In 1994, Steve Shaw left the U.S. Army in the best shape of his life. At 5’10’’, Shaw was a muscular 172 pounds. But, civilian life quickly got the best of him. Thanks to a decrease in activity, combined with a penchant for eating fast and processed food, he quickly packed on the pounds. By 2012, Shaw weighed 346 pounds. But funny enough, that fast food also saved his life. Here’s how a slice of pizza helped Shaw pull off a 100-pound weight loss transformation and gain a whole new outlook in the process.
“Slowly, somewhere around 2006-2007, the symptoms of type 2 diabetes revealed themselves,” Shaw told Men's Health about his downward health slope. “My blood sugar wasn’t right, and at any given time I would experience sweats, lightheadedness, headaches, and at times I would even feel like vomiting.”
By 2013, at the age of 46, Shaw said he was out of control and hitting his heaviest weight. Even walking to the mailbox became too much for him.
“I was also displaying severe signs of sleep apnea,” he explained. “Small tasks like tying my shoes or even cleaning myself after using the bathroom were extremely challenging.”
By then, he said, his belly was “huge,” and he grew a large beard to help him “hide from the world.”
For the last few months of the unhealthy phase in his life, Shaw said he’d regularly consume 6,000 calories a day in the form of ice cream, chips, late-night Ramen noodles, and more.
But that food also helped change him. In fact, his “lightbulb” health moment came while sitting in a booth at a pizza buffet.
“It was a cold Saturday afternoon. I promised my two young daughters a fun family day filled with pizza and a movie,” Shaw said. “After a large share of pizza, it was time for me to pay the bill. But there was a problem. The second I moved, every muscle group in my body seized.”
Shaw was experiencing charley horses from head to toe. It took him 15 minutes to make it to the counter. He pushed through his girls to the movies, but there, things went from bad to worse.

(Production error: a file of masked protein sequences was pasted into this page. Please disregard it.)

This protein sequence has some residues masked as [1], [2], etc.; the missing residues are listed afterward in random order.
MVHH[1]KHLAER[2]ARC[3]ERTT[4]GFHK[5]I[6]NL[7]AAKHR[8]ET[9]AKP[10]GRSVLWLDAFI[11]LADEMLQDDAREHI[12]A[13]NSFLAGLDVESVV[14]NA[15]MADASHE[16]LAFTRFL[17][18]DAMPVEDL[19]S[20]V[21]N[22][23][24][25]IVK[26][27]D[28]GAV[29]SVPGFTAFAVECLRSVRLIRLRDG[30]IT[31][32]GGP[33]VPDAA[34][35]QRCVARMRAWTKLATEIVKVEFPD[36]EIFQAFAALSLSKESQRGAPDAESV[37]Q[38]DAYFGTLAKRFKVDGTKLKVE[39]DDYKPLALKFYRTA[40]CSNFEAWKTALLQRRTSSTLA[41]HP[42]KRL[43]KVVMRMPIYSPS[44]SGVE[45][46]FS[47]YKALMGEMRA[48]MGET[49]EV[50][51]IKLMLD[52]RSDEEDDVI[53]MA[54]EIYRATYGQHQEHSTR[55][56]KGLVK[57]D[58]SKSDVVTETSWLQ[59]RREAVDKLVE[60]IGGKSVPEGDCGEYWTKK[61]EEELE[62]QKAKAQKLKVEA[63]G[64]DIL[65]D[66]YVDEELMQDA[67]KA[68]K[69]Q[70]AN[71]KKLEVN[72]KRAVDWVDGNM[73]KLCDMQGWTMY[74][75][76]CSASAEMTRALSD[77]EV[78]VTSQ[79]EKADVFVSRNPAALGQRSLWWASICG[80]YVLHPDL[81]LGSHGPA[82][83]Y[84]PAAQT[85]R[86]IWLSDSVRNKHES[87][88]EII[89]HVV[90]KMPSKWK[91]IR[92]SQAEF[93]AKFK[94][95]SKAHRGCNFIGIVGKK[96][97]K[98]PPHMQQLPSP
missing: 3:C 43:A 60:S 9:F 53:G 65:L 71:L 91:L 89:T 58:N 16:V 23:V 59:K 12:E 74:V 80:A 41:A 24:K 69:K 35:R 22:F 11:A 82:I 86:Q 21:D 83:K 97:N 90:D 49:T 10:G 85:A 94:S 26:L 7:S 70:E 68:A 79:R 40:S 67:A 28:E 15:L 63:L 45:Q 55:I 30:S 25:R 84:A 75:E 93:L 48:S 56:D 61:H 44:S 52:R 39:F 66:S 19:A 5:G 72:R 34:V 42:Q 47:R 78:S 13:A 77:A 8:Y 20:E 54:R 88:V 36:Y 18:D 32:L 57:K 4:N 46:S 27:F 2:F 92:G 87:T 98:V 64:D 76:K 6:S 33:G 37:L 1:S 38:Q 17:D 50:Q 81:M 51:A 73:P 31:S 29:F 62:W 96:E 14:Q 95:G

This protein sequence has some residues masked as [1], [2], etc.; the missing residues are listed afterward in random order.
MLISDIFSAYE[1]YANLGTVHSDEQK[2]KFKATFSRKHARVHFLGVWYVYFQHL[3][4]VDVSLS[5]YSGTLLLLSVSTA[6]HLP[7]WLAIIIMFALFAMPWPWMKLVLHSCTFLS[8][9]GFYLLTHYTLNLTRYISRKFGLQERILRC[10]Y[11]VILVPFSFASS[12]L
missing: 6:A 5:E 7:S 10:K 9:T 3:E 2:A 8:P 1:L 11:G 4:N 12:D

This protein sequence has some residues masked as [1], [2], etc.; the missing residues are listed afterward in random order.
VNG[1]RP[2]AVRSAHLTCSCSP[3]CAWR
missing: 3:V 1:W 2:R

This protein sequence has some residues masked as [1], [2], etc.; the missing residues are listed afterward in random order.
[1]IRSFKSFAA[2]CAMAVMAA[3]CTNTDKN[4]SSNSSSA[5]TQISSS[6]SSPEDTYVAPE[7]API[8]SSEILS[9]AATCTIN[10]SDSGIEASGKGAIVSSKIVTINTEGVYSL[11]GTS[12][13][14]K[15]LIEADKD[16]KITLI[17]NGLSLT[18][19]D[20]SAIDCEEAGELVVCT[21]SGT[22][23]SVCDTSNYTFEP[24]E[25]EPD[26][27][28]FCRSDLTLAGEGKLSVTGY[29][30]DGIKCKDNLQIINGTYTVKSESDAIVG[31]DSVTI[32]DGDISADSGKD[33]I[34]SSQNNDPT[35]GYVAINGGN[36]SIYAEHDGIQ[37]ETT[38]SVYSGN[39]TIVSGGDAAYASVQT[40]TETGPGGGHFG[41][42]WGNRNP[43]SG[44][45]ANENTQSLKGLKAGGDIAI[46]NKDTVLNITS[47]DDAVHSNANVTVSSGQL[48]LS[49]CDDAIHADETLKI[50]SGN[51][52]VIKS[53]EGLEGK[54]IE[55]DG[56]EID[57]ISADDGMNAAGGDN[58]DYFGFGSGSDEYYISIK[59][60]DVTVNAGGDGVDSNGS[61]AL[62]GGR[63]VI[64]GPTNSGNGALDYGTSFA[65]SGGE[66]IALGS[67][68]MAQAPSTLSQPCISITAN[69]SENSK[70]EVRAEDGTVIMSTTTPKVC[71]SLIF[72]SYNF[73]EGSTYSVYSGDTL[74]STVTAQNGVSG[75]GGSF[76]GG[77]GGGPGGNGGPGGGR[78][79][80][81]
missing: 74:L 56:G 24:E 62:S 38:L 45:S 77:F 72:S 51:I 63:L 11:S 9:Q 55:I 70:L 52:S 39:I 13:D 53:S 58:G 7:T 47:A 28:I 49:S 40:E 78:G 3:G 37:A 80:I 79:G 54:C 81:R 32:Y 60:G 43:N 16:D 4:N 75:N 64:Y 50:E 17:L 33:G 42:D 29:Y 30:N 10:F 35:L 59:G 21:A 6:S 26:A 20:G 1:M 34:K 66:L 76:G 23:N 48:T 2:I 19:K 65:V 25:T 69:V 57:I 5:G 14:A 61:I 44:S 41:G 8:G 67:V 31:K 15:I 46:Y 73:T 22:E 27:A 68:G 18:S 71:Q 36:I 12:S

“During the two-hour film, it was impossible for me to stand up. Muscle cramps left me stapled to my chair. I had to hold my bladder and wait patiently,” he said. When the movie ended he almost called 9-1-1.
That night, he discussed the event with a friend, who warned him, “You likely have fatty liver as a result of type 2 diabetes. Your liver isn’t processing minerals properly, and they aren’t getting into your muscles.”
Shaw said his friend ended the conversation by telling him, “The heart is a muscle. You understand that, right?”
At that very moment, Shaw knew it was either change or have a heart attack.
So, he woke up the next day and immediately changed his eating habits. No more processed foods, canned foods, or fast food.
“I dumped all white poisons; I even have up healthy carbs. My diet moved strictly to meats, fruits, veggies, and healthy fats,” Shaw said. Everything he ate was a single-ingredient food.
But, what Shaw didn’t do was count calories. Instead, he focused on keeping his diet reasonable. He then combined his new food routine with resistance training and daily runs on the treadmill.
Within weeks his pants were looser, and his cramps were completely gone.
“Four months in, and without counting a single calorie, my weight had dropped into the 270s. I was eating healthy, consuming a ton of veggies, and trying every healthy, low-carbs recipe I could find on the internet,” he said.
For Shaw, the hardest part was regulating his food intake so he could maintain his new weight of 246 pounds. So, he set a goal never to go over 3,000 calories a day.
“I realized along the way that binge eating had become my acceptable form of self-medication,” he said. “It took me time, but I eventually discovered the value of food volume. Eating more veggies kept me satisfied, and fended off the desire to binge.”
He also found it imperative to avoid temptation altogether by refusing to bring junk and trigger foods into his home.
Beyond getting over his addiction to food Shaw had one more thing to overcome: His lack of self-confidence.
“Despite losing 100 pounds, I was saggy with no muscle mass,” he said. “I also found that I was still hiding behind an ugly beard and saggy clothes. My body had transformed, but I still had the mind of a ‘fat guy.’”
So, for two straight years, Shaw focused on turning his “flabby 246 pounds into a muscular 246 pounds” through weight lifting and exercise. Next, the saggy wardrobe went too and was replaced with clothes that actually fit his new frame. The one thing he kept was the beard, but at least now it’s “trimmed and contained.”
Now, at the age of 51, he says he “feels young again.” He even just completed his first trail marathon and met-and married-the love of his life Fiona, who also happened to lose 100 pounds too.
“She pushes me and I am one lucky man.”
Shaw had perhaps the most sage advice of all when it comes to weight loss: “Please don’t quit on yourself. Please don’t. Maybe you aren’t motivated. It doesn’t matter. Just get up today and take that next step; tackle that next choice. Keep your eyes down and focus only on the next choice.”
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